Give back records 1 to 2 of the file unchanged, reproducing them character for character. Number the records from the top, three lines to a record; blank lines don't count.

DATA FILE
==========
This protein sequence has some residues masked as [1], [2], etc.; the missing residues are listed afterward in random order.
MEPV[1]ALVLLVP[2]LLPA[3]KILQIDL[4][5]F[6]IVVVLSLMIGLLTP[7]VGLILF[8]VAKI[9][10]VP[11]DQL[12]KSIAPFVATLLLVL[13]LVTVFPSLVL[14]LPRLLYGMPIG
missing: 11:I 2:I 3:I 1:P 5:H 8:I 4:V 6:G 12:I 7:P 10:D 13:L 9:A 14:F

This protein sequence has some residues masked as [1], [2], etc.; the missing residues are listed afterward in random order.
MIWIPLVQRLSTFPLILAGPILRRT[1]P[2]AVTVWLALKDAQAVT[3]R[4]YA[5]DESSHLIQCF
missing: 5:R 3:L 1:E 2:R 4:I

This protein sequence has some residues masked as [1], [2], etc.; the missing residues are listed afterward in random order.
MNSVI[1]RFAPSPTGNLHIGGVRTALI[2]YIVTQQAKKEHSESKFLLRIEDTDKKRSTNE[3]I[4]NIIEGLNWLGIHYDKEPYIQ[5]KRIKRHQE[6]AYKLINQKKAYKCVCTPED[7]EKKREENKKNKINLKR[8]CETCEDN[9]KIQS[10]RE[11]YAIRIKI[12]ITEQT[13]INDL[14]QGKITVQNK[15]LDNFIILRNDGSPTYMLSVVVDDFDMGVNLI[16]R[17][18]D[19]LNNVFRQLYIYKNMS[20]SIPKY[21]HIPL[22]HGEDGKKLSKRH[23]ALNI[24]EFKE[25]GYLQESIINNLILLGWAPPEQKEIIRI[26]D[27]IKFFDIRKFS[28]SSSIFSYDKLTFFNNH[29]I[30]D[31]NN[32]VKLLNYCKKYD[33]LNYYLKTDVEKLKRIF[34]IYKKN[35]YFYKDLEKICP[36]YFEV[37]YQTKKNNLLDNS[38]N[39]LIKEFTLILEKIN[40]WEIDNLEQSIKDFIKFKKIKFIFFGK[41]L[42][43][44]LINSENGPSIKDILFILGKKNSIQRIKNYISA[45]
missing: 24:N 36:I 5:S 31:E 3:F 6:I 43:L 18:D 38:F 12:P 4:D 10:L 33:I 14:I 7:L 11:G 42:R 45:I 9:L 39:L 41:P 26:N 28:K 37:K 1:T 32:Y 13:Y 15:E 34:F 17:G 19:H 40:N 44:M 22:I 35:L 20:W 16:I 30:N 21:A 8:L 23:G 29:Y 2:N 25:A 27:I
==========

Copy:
This protein sequence has some residues masked as [1], [2], etc.; the missing residues are listed afterward in random order.
MEPV[1]ALVLLVP[2]LLPA[3]KILQIDL[4][5]F[6]IVVVLSLMIGLLTP[7]VGLILF[8]VAKI[9][10]VP[11]DQL[12]KSIAPFVATLLLVL[13]LVTVFPSLVL[14]LPRLLYGMPIG
missing: 11:I 2:I 3:I 1:P 5:H 8:I 4:V 6:G 12:I 7:P 10:D 13:L 9:A 14:F

This protein sequence has some residues masked as [1], [2], etc.; the missing residues are listed afterward in random order.
MIWIPLVQRLSTFPLILAGPILRRT[1]P[2]AVTVWLALKDAQAVT[3]R[4]YA[5]DESSHLIQCF
missing: 5:R 3:L 1:E 2:R 4:I